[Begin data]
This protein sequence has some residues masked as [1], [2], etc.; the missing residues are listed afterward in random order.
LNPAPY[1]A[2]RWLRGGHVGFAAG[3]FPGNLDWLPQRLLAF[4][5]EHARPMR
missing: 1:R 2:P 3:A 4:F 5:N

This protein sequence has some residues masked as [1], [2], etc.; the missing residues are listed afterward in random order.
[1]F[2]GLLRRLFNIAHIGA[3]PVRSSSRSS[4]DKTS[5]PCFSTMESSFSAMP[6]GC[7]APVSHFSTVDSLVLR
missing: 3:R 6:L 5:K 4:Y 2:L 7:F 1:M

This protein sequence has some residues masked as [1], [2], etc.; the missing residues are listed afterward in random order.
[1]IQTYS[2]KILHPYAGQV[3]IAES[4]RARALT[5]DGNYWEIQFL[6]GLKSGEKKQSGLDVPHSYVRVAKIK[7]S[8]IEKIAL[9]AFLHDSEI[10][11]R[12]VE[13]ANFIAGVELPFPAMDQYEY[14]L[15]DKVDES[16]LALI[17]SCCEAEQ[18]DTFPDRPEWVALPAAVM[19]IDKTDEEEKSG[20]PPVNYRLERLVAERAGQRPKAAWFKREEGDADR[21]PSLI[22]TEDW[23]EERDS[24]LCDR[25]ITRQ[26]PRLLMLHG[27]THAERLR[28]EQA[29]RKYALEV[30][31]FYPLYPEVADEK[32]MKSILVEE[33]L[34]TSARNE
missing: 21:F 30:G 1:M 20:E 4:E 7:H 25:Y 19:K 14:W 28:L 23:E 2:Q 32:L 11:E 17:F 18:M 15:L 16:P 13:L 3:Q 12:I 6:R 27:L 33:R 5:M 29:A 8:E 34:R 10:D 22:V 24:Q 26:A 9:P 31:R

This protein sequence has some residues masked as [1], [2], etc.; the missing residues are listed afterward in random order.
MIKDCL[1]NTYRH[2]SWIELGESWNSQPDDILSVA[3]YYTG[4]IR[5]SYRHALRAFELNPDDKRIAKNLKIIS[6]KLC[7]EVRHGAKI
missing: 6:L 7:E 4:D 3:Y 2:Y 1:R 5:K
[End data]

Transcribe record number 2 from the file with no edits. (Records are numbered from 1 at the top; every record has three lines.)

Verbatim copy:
This protein sequence has some residues masked as [1], [2], etc.; the missing residues are listed afterward in random order.
[1]F[2]GLLRRLFNIAHIGA[3]PVRSSSRSS[4]DKTS[5]PCFSTMESSFSAMP[6]GC[7]APVSHFSTVDSLVLR
missing: 3:R 6:L 5:K 4:Y 2:L 7:F 1:M